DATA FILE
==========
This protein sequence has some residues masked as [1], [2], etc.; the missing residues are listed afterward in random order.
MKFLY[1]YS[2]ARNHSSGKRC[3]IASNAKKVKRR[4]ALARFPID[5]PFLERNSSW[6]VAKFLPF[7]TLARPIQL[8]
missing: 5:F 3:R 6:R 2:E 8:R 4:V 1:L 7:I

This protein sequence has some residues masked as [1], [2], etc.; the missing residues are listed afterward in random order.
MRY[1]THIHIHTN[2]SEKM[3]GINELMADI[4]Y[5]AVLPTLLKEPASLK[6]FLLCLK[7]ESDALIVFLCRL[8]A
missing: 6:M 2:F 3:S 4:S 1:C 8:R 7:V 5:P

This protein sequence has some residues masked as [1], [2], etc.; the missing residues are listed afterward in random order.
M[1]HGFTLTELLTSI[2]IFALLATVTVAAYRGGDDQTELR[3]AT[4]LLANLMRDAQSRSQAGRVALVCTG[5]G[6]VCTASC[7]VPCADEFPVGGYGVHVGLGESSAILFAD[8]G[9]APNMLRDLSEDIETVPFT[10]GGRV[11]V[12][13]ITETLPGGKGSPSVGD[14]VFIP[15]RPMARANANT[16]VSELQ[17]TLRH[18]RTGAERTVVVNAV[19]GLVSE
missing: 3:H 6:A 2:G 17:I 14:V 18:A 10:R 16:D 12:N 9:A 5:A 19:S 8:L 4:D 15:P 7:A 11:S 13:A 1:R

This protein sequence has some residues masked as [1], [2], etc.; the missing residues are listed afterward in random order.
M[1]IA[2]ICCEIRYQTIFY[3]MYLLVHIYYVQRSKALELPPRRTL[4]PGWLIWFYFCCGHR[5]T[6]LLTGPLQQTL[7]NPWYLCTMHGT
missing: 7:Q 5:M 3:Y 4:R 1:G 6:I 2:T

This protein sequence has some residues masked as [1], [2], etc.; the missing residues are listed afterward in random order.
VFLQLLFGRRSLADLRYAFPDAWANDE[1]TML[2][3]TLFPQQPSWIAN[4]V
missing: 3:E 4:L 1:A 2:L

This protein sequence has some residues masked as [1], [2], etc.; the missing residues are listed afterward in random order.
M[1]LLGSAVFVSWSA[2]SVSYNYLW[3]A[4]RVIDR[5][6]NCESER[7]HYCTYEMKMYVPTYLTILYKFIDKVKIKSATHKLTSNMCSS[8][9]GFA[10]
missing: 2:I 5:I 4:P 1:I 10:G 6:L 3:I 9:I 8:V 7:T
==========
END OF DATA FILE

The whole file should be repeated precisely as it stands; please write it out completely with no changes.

This protein sequence has some residues masked as [1], [2], etc.; the missing residues are listed afterward in random order.
MKFLY[1]YS[2]ARNHSSGKRC[3]IASNAKKVKRR[4]ALARFPID[5]PFLERNSSW[6]VAKFLPF[7]TLARPIQL[8]
missing: 5:F 3:R 6:R 2:E 8:R 4:V 1:L 7:I

This protein sequence has some residues masked as [1], [2], etc.; the missing residues are listed afterward in random order.
MRY[1]THIHIHTN[2]SEKM[3]GINELMADI[4]Y[5]AVLPTLLKEPASLK[6]FLLCLK[7]ESDALIVFLCRL[8]A
missing: 6:M 2:F 3:S 4:S 1:C 8:R 7:V 5:P

This protein sequence has some residues masked as [1], [2], etc.; the missing residues are listed afterward in random order.
M[1]HGFTLTELLTSI[2]IFALLATVTVAAYRGGDDQTELR[3]AT[4]LLANLMRDAQSRSQAGRVALVCTG[5]G[6]VCTASC[7]VPCADEFPVGGYGVHVGLGESSAILFAD[8]G[9]APNMLRDLSEDIETVPFT[10]GGRV[11]V[12][13]ITETLPGGKGSPSVGD[14]VFIP[15]RPMARANANT[16]VSELQ[17]TLRH[18]RTGAERTVVVNAV[19]GLVSE
missing: 3:H 6:A 2:G 17:I 14:V 18:A 10:R 16:D 12:N 9:A 5:A 19:S 8:L 4:D 15:P 7:A 11:S 13:A 1:R

This protein sequence has some residues masked as [1], [2], etc.; the missing residues are listed afterward in random order.
M[1]IA[2]ICCEIRYQTIFY[3]MYLLVHIYYVQRSKALELPPRRTL[4]PGWLIWFYFCCGHR[5]T[6]LLTGPLQQTL[7]NPWYLCTMHGT
missing: 7:Q 5:M 3:Y 4:R 1:G 6:I 2:T

This protein sequence has some residues masked as [1], [2], etc.; the missing residues are listed afterward in random order.
VFLQLLFGRRSLADLRYAFPDAWANDE[1]TML[2][3]TLFPQQPSWIAN[4]V
missing: 3:E 4:L 1:A 2:L

This protein sequence has some residues masked as [1], [2], etc.; the missing residues are listed afterward in random order.
M[1]LLGSAVFVSWSA[2]SVSYNYLW[3]A[4]RVIDR[5][6]NCESER[7]HYCTYEMKMYVPTYLTILYKFIDKVKIKSATHKLTSNMCSS[8][9]GFA[10]
missing: 2:I 5:I 4:P 1:I 10:G 6:L 3:I 9:I 8:V 7:T